Simon Lester is a trade policy analyst at the Cato Institute.
One of the most contentious debates in trade policy right now is over investor-state dispute settlement, a set of provisions that allows foreign investors to sue host country governments when they believe their rights have been violated. ISDS provisions are now a standard part of many countries’ trade agreements, but are often criticized for giving multinational corporations too much influence over developing countries’ sovereignty and democracy.
For the debate to make any headway, it needs to be informed by the origins of ISDS. When the historical context is understood, it becomes clear that the provisions are outdated in many ways — it may be time to find new ways to define the relationships of multinational corporations to the developing countries where they invest.
Many former colonies became independent nations in the post-World War II era. After an initial wave of industry nationalizations in the 1950s through the ’70s, private enterprise came back into favor, and Western multinationals began to expand their operations throughout the developing world. The result was stronger economic growth in many of these previously poor countries, but also continued conflict between governments and foreign investors.
In their original form, investment treaties containing ISDS were seen as a way to manage this conflict. International courts were proposed as a way to challenge nationalizations and takeovers that took place without fair compensation. Foreign investors were given the right to raise claims directly against host country governments, avoiding local judiciaries who were not always independent and impartial. The idea was to promote a stable business environment and encourage investment.
The ISDS regime was fairly quiet and obscure for many years, but as treaties encouraging foreign investment proliferated, more claims were brought. That’s because enterprising lawyers recognized that the broad language used in these treaties covered more than just factory expropriations or nationality-based discrimination, and began to push the boundaries of the claims. Soon, what many people would consider normal government action — such as environmental regulation or litigation arising from contract law disputes in domestic court — was being challenged by multinational corporations through ISDS lawsuits. Today, the system is used more for general disputes about supposed unfairness in government behavior than for its original purpose of protecting investors against nationalistic bias or expropriation.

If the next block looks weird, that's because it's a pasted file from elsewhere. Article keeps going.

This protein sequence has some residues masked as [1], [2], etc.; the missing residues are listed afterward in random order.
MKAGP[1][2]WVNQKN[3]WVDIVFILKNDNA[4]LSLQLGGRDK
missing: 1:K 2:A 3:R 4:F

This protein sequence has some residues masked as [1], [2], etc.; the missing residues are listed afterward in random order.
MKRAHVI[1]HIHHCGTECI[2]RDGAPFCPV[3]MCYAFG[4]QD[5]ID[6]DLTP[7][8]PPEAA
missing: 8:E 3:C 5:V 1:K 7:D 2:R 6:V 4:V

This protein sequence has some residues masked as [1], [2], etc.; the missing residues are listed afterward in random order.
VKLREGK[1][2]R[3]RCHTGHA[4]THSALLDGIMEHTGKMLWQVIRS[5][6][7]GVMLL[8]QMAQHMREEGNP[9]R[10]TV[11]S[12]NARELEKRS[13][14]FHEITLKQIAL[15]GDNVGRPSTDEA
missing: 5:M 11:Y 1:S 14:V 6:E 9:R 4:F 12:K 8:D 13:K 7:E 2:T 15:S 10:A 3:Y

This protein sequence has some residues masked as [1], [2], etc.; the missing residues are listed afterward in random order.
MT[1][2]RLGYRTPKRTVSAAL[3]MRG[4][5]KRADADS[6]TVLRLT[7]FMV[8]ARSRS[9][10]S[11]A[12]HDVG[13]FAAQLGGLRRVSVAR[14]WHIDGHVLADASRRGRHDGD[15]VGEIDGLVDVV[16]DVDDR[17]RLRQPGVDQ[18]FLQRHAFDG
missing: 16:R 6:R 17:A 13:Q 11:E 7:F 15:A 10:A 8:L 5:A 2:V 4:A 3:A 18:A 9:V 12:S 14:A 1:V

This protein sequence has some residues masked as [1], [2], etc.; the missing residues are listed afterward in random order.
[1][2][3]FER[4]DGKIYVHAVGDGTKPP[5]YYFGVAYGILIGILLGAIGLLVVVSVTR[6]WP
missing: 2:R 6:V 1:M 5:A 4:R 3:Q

Today’s world is nothing like the world after World War II, and we should no longer stereotype all non-Western or developing governments as incompetent or corrupt. In truth, there is a great deal of diversity among these countries. Many have fairly sophisticated legal and political systems, comparable to the Western ones we set up as examples. Former dictatorships such as South Korea and Chile, for example, are now stable and reliable partners in world affairs. It’s odd that a system designed to address nationalizations and other extreme acts taken by dictators should be applied to countries such as these.
As for authoritarian regimes that do still exist, it is unclear whether these international investment rules are even helpful. Some proponents argue that international obligations such as ISDS can set an example for fair regulation and litigation, which will then spread to domestic systems. But there is no clear evidence that this is happening. In practice, the situation is that wealthy foreigners are able to assert their rights against authoritarian governments, while ordinary citizens cannot.
It is also worth noting that there are other more narrow and tailored alternatives available to manage conflict. ISDS has led to unanticipated, potentially spurious claims, such as tobacco companies bringing lawsuits against tobacco control regulation. A better approach might be for foreign investors to use arbitration clauses in the contracts they sign with governments. This would make the limits on government action clear from the outset, rather than relying on a broad and vague investment treaty.
To determine what international trade rules are needed (if any!), we need to define the issues more clearly. People talk vaguely about arbitrary government actions or corrupt courts abroad. No doubt these things exist. Yet the problem of governments brazenly taking over privately owned property has been on the decline for a while. So what is ISDS really addressing today? What exactly is the problem, and in which countries?
Overall, what we need is a more balanced approach to international economic agreements with developing countries. Too often, these agreements mainly reflect the demands of Western business groups and non-governmental organizations.
Before taking the extreme step of creating a private right-to-action under international law, we should first identify the problem we are solving and think carefully about the scope and nature of the rules we adopt. Otherwise, the current state of affairs — with proliferating challenges to domestic statutes, regulations and judicial decisions — will continue to undermine domestic autonomy in ways that many civil society groups and others find objectionable.